What Do You Consider to Be the Top Medical Advances of the Past 20 Years?

Ryan Syrek, Editor

Disclosures

May 27, 2015

Understanding the link between genetic risk factors and rheumatic diseases: A steadily growing understanding of genetic risk factors (and protective factors) in the onset, severity, and progression of many rheumatic diseases has provided the knowledge base for future advances in prevention and treatment. It also advances our understanding of the pathophysiology of these diseases.

An appreciation for environmental influences on rheumatic diseases: The knowledge of critical environmental risk factors (eg, cigarette smoking, obesity) in several rheumatic diseases has spurred research to identify additional environmental contributors. This knowledge can be directly applied to disease prevention and leads to improved understanding of pathogenesis.

Early intensive outcome-targeted treatments: Reports of improved long-term outcomes after following early intensive outcome-targeted treatment suggest that this management of some rheumatic diseases (eg, rheumatoid arthritis) can improve long-term outcomes and reduce disability. When combined with the availability of new, highly effective drugs, these approaches offer the potential to reduce the societal cost of these diseases.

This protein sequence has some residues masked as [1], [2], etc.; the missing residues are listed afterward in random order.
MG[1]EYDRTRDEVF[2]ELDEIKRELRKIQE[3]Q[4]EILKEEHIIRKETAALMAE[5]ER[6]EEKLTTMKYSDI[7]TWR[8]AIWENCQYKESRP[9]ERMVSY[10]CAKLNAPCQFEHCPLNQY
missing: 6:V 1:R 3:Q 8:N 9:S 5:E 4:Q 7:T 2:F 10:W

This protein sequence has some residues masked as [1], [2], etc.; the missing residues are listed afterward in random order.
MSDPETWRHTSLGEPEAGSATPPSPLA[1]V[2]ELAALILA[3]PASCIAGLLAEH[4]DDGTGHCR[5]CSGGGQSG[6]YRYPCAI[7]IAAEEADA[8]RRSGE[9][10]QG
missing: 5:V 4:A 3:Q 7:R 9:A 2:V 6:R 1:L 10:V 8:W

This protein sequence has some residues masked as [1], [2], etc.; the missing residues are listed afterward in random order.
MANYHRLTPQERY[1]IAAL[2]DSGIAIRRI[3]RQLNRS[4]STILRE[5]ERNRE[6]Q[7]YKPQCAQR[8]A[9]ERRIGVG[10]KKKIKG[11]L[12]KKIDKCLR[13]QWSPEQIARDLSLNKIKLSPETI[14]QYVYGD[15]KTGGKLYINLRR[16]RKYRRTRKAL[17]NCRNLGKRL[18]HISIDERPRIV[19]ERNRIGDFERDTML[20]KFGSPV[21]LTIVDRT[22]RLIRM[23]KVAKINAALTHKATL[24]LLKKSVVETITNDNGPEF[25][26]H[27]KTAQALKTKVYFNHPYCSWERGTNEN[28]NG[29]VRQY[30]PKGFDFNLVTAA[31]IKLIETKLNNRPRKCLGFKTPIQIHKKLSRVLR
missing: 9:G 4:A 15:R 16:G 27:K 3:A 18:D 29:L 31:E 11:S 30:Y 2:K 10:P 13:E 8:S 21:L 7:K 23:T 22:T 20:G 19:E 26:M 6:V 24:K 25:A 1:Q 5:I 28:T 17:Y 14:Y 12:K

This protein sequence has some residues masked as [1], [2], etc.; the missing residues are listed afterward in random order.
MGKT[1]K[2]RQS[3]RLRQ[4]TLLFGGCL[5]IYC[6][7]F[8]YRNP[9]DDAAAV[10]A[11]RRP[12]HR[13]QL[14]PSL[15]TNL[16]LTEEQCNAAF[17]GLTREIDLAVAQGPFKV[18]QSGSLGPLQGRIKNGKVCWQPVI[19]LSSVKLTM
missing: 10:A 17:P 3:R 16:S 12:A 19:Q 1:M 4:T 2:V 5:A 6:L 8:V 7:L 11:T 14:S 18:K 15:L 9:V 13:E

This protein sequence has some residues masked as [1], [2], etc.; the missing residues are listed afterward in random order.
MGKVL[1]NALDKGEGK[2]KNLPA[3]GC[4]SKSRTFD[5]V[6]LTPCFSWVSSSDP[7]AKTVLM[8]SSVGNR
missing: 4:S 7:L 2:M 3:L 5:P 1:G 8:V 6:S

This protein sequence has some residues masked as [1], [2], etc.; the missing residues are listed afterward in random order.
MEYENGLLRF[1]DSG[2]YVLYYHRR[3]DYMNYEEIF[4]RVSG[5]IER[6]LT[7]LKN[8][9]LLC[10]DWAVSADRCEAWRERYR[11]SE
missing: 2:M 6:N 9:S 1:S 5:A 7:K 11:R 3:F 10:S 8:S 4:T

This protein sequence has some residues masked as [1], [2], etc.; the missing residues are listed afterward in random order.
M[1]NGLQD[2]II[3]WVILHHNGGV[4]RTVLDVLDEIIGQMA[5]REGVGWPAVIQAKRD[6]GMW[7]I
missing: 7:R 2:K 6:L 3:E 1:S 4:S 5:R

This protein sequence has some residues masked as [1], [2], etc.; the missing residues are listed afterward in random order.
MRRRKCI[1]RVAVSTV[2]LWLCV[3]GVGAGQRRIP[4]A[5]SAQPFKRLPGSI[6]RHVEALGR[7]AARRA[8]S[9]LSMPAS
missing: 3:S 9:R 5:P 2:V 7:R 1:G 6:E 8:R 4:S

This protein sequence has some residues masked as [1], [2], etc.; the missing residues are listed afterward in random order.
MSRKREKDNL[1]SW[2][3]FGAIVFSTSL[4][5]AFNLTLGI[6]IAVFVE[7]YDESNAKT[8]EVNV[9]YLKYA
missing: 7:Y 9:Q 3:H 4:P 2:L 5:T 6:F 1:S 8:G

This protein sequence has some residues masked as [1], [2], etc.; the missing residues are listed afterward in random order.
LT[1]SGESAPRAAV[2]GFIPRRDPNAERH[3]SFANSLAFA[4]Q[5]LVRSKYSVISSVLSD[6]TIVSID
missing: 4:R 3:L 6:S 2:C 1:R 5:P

Advances in surgical approaches to rheumatic disease: Dramatic advances in surgical repair of damaged joints, associated structures, ligaments, and tendons have changed the outlook for recovery from arthritic damage. Surgical advances in ligament and tendon repair have changed sports careers. Faster recovery and improved joint replacement have improved countless lives.

Targeted pharmaceuticals: The advent of treatment for refractory disease with targeted pharmaceuticals has allowed control of symptoms and improved long-term outcomes for a growing list of rheumatic diseases. These drugs represent the single most significant advance in treatment since the introduction of aspirin.

Top advances in rheumatology selected by Herbert S. Diamond, MD, Visiting Professor of Medicine, Division of Rheumatology, State University of New York Downstate Medical Center, Brooklyn, New York; Chairman Emeritus, Department of Internal Medicine, Western Pennsylvania Hospital, Pittsburgh, Pennsylvania.

For more on use of targeted pharmaceuticals in rheumatic conditions, read here.

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